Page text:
Team of Teams, page 129

Team members tackling complex environments must all grasp not just their team's purpose but the overarching goal of the entire organizational system. They must also consider how their activities impact other groups.

To be successful, team participation and team-to-team participation are vital, according to McChrystal. In Jim Whitehurst's book on letting and encouraging everyone to speak up in meetings, even the quiet people express this same point.

I wrote about it in my first article, When empowering employee decision-making, intent is everything, posted on April 19, 2016. This concept is true when trying to connect teams as well.

Teams working on a problem and collaborating in real time can perform tasks more concurrently rather than sequentially, saving a massive amount of valuable time.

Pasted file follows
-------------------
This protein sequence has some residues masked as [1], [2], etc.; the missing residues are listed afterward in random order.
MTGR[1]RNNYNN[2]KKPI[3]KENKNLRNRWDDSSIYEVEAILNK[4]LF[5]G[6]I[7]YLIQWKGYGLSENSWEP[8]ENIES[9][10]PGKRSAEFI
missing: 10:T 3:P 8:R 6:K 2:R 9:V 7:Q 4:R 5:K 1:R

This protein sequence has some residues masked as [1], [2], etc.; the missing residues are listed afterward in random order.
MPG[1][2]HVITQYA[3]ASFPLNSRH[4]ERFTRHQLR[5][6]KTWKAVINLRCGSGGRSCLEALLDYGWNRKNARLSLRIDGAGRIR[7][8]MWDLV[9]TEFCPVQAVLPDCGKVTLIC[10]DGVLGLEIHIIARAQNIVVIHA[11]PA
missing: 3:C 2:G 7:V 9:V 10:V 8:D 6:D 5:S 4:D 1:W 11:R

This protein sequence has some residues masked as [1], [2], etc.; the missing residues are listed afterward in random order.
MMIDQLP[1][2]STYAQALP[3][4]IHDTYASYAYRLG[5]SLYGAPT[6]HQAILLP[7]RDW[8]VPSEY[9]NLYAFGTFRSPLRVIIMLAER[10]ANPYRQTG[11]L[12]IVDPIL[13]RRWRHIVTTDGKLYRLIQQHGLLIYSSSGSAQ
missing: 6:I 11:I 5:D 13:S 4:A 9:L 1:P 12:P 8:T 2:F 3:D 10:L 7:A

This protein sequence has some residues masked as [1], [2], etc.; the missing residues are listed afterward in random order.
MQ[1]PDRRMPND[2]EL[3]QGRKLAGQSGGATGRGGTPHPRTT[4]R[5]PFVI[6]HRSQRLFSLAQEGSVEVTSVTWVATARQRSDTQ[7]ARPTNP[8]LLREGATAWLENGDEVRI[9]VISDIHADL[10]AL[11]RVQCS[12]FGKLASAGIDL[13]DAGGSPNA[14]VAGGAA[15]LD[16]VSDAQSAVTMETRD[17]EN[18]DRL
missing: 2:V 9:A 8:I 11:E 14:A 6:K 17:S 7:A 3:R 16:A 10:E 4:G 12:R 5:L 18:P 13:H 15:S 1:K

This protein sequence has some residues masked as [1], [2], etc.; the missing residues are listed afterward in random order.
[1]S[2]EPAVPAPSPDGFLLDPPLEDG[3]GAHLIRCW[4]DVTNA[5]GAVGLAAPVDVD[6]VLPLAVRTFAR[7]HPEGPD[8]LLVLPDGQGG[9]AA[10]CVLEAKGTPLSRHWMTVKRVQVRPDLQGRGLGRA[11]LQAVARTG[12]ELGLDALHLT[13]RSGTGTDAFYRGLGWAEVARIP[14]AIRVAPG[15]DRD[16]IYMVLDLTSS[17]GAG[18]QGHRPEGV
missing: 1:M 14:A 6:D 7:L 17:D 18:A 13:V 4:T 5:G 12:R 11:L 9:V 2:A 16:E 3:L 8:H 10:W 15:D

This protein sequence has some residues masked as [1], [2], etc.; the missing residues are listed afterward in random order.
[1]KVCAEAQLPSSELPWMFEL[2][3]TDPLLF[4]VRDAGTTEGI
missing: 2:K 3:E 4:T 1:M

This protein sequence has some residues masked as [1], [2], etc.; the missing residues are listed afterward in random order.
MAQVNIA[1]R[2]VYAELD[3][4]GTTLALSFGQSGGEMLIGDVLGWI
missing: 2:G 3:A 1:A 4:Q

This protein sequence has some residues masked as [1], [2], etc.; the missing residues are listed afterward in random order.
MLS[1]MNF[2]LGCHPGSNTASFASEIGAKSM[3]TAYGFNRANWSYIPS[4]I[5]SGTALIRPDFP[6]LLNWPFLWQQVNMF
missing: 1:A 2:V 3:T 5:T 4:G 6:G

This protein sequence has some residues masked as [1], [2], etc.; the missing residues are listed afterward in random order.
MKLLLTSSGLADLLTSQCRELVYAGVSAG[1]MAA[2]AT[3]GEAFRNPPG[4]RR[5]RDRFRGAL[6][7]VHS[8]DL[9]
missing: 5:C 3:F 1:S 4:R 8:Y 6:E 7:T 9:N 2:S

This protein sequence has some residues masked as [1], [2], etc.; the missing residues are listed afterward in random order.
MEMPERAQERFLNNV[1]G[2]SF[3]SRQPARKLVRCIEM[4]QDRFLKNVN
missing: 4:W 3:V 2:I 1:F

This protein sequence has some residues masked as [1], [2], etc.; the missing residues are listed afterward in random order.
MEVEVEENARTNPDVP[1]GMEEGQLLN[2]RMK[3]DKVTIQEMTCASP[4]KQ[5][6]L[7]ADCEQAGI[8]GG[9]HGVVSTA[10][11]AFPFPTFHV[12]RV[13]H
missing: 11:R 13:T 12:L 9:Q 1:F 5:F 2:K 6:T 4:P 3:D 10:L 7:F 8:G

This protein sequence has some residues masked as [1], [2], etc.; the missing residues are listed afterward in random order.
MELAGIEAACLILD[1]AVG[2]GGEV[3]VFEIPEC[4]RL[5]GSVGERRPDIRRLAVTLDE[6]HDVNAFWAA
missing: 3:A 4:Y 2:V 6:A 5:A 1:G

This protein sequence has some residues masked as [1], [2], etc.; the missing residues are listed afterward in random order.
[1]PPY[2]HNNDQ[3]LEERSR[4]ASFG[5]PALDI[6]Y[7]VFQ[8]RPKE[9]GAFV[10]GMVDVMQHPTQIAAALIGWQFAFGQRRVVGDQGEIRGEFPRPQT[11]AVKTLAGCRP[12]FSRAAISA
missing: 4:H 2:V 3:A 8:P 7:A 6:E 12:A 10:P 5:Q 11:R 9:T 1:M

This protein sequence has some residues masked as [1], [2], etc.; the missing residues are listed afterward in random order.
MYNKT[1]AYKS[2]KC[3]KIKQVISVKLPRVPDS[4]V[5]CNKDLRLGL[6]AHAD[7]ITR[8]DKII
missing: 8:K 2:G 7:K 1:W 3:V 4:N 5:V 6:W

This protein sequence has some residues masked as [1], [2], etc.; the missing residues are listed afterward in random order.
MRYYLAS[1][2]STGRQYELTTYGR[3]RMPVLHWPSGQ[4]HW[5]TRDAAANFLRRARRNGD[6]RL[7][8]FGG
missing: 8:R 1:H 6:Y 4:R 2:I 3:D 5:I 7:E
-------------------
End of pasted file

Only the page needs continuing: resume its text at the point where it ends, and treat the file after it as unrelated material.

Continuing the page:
Wrap up

This article presents several images of new organization chart concepts. Unofficially, to get things done, much horizontal communication has been going on for decades. The difference now is that updates are in minutes and not at weekly or monthly meetings.

I also discussed the importance of the speed of decision-making in today's working environment and that a new real-time communication flow system is needed. I mentioned that at least three critical Organization Principles, namely adaptability, transparency, and collaboration, were vitally important to make communication flow and allow faster decision-making and execution. Furthermore, I also presented that just having a highly efficient and low-cost system is not enough when faced with a rapidly changing, unpredictable working environment. An approach better able to adapt to change needs to be introduced and put into use, namely a new open organization chart.

In the second part of this article, I will discuss how this type of organization can work, including how to develop it and improve it. Also, I'll give examples of how it can work in various situations.

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Ron McFarland has been working in Japan for over 40 years, and he's spent more than 30 of them in international sales, sales management training, and expanding sales worldwide. He's worked in or been to more than 80 countries.